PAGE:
Turkey brokered the deal with Russia. It will allow evacuations from the devastated Syrian city.

Regime forces are seen after clashes with Free Syrian Army fighters in the Karm al-Gabal area of Aleppo, October 11, 2012. (File photo)
Regime forces are seen after clashes with Free Syrian Army fighters in the Karm al-Gabal area of Aleppo, October 11, 2012. (File photo)

Syrian opposition forces in eastern Aleppo on Tuesday agreed to a ceasefire with Bashar al Assad's forces to evacuate the besieged city, according to Turkish, Russian, Syrian and opposition sources.

Under the Turkey-brokered deal, evacuations will begin at 5am (0300 GMT) on Wednesday.

The deal will allow civilians trapped in the conflict zone to be bused to the western part of the city. Opposition fighters will then be evacuated.

Turkey brokered the ceasefire with Russia, despite Iranian and Hezbollah opposition, a Turkish official said.

Ankara sent buses to eastern Aleppo to begin the evacuation of civilians. But Hezbollah and other Shia militias in the area prevented them from boarding the buses. According to Turkish authorities, some civilians were detained by the militias.

Turkish Deputy Prime Minister Mehmet Simsek said Turkey was preparing to host 80,000 refugees from Aleppo.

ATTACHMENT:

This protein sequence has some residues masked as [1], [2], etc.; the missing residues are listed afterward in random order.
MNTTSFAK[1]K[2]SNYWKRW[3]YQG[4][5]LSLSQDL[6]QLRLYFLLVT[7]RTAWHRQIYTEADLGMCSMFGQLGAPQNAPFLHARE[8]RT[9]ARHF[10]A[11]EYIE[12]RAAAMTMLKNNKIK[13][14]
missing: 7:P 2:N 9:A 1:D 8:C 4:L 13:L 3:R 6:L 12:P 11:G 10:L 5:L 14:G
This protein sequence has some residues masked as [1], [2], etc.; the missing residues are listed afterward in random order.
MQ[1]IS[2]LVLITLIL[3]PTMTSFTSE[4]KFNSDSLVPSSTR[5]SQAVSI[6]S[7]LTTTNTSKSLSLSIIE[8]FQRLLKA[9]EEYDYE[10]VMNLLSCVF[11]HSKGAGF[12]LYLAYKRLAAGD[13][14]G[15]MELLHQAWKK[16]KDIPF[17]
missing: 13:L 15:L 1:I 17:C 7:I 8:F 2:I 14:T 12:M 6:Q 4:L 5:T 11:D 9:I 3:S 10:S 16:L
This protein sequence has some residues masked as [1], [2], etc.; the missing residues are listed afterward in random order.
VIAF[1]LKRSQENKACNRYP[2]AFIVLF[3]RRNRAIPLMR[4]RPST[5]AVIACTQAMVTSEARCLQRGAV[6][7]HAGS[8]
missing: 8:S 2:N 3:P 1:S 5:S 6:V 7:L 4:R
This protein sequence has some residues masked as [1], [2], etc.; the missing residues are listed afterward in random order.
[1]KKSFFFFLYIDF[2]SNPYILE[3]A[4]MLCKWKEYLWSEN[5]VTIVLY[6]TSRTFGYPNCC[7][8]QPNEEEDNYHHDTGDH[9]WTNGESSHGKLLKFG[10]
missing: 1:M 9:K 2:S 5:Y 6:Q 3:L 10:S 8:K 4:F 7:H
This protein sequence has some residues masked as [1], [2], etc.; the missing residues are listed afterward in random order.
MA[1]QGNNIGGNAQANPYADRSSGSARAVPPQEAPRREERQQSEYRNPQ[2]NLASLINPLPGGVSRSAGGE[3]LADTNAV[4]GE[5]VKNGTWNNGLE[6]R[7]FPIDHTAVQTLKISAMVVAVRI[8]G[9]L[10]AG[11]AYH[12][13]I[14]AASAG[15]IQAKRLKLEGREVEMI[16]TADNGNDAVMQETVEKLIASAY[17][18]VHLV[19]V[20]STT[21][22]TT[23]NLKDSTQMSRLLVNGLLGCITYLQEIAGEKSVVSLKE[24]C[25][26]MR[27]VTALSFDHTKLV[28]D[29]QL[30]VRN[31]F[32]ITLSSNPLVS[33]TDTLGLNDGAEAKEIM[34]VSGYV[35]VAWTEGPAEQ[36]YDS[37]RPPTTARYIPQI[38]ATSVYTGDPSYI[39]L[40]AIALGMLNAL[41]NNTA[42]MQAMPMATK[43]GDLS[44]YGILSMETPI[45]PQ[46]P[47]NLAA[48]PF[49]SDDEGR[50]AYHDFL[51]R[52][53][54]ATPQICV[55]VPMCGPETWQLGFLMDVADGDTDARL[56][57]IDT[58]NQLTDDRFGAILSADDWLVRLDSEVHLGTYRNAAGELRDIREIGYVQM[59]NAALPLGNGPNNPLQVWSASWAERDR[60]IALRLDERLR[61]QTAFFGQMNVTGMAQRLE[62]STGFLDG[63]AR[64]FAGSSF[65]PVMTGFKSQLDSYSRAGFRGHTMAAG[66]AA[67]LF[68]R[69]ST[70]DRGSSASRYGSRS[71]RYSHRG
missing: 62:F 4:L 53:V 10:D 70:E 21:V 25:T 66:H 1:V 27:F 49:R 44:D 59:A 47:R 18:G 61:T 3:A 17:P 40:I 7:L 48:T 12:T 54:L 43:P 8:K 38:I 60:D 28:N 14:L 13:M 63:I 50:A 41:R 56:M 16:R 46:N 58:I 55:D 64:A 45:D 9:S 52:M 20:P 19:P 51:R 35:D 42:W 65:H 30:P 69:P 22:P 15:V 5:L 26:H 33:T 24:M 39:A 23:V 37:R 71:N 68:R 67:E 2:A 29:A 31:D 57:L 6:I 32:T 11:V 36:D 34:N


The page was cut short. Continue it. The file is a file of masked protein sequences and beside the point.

The deal comes as the suffering in Aleppo deepens. Thousands of people fled the front lines on Tuesday as the Syrian regime and its allies advanced on the final pocket of opposition resistance.

The UN called the crisis in the city a "complete meltdown of humanity." The UN said there were reports of abuses, including the execution of 82 civilians, including 11 women and 13 children by the regime and alllied militia, in captured districts.

Turkey said it was "horrified and outraged" by reports of the massacre.

Since mid-November, more than 1,070 civilians have been killed in eastern Aleppo in attacks by the Syrian regime, its allies, and Russian warplanes, according to local sources.

In recent days, the Russia-backed Assad regime has re-established control over most of the city, including areas captured four years ago by the opposition.

Syria has been locked in a devastating civil war since early 2011, when the Assad regime cracked down on pro-democracy protests, which began as part of the ''Arab Spring'' uprisings.

Since then, hundreds of thousands of people have died in the conflict and millions have been displaced.

Source: TRTWorld and agencies